and clinical aspects of narcolepsy.  The scope of this program

encompasses both animal and human studies, that would utilize a

variety of experimental approaches and methods.  If experimental

studies on human subjects are proposed, the protocols should contain

recruitment procedures to encourage the participation of women and


Examples of areas of potential research include studies on the

pathophysiology of narcolepsy; abnormalities of circadian rhythms,

particularly anatomical and biochemical substrates; the molecular

genetics of narcolepsy; and the development of new therapies.  New,

more sensitive, and specific objective diagnostic procedures need to

be developed and validated.

While studies in the naturally occurring narcoleptic dog model

suggest an autosomal recessive mode of transmission in that model,

genetic analysis of cohorts of narcoleptic patients and

identification of informative families are needed to define the mode

of inheritance and to facilitate the search for gene markers.




NIH policy is that applicants for NIH clinical research grants and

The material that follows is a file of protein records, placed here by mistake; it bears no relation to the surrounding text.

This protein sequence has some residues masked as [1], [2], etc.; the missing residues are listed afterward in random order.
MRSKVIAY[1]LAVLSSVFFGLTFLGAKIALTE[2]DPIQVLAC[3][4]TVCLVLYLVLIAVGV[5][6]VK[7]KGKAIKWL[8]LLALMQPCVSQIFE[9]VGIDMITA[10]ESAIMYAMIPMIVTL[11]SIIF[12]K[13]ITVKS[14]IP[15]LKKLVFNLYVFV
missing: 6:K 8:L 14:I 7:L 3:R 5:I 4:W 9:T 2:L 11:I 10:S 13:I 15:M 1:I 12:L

cooperative agreements will be required to include minorities and

women in study populations so that research findings can be of

benefit to all persons at risk of the disease, disorder, or condition

under study; special emphasis should be placed on the need for

inclusion of minorities and women in studies of diseases, disorders,

and conditions that disproportionately affect them.  This policy is

intended to apply to males and females of all ages.  If women or

minorities are excluded or inadequately represented in clinical

research, particularly in proposed population-based studies, a clear

compelling rationale should be provided.

The composition of the proposed study population must be described in

terms of gender and racial or ethnic group.  In addition, gender and

racial or ethnic issues should be addressed in developing a research

design and sample size appropriate for the scientific objectives of

the study.  This information should be included in the form PHS 398

in Sections 1-4 of the Research Plan AND summarized in Section 5,

Human Subjects.  Applicants are urged to assess carefully the

feasibility of including the broadest possible representation of

minority groups; however, the NIH recognizes that it may not be

feasible or appropriate in all research projects to include

representation of the full array of Unites States racial or ethnic

minority populations:  Native Americans (including American Indians

or Alaska Natives), Asian or Pacific Islanders, Blacks, and

Hispanics).  The rationale for studies on single minority population

groups should be provided.

For the purpose of this policy, clinical research includes human